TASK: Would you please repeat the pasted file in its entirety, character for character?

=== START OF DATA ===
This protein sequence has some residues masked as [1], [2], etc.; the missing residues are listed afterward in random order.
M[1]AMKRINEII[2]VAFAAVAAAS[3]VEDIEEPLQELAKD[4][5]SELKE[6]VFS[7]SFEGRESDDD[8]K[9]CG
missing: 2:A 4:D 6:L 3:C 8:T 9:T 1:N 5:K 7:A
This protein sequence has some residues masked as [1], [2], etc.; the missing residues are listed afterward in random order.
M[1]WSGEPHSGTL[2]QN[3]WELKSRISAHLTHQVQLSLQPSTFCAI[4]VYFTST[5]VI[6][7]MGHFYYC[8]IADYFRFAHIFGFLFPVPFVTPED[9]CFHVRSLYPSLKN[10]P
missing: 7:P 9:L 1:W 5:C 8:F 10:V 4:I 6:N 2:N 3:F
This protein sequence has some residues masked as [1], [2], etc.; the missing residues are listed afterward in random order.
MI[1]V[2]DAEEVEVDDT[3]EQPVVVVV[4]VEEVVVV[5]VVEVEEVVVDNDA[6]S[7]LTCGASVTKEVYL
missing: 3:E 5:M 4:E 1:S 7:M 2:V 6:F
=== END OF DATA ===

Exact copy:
This protein sequence has some residues masked as [1], [2], etc.; the missing residues are listed afterward in random order.
M[1]AMKRINEII[2]VAFAAVAAAS[3]VEDIEEPLQELAKD[4][5]SELKE[6]VFS[7]SFEGRESDDD[8]K[9]CG
missing: 2:A 4:D 6:L 3:C 8:T 9:T 1:N 5:K 7:A
This protein sequence has some residues masked as [1], [2], etc.; the missing residues are listed afterward in random order.
M[1]WSGEPHSGTL[2]QN[3]WELKSRISAHLTHQVQLSLQPSTFCAI[4]VYFTST[5]VI[6][7]MGHFYYC[8]IADYFRFAHIFGFLFPVPFVTPED[9]CFHVRSLYPSLKN[10]P
missing: 7:P 9:L 1:W 5:C 8:F 10:V 4:I 6:N 2:N 3:F
This protein sequence has some residues masked as [1], [2], etc.; the missing residues are listed afterward in random order.
MI[1]V[2]DAEEVEVDDT[3]EQPVVVVV[4]VEEVVVV[5]VVEVEEVVVDNDA[6]S[7]LTCGASVTKEVYL
missing: 3:E 5:M 4:E 1:S 7:M 2:V 6:F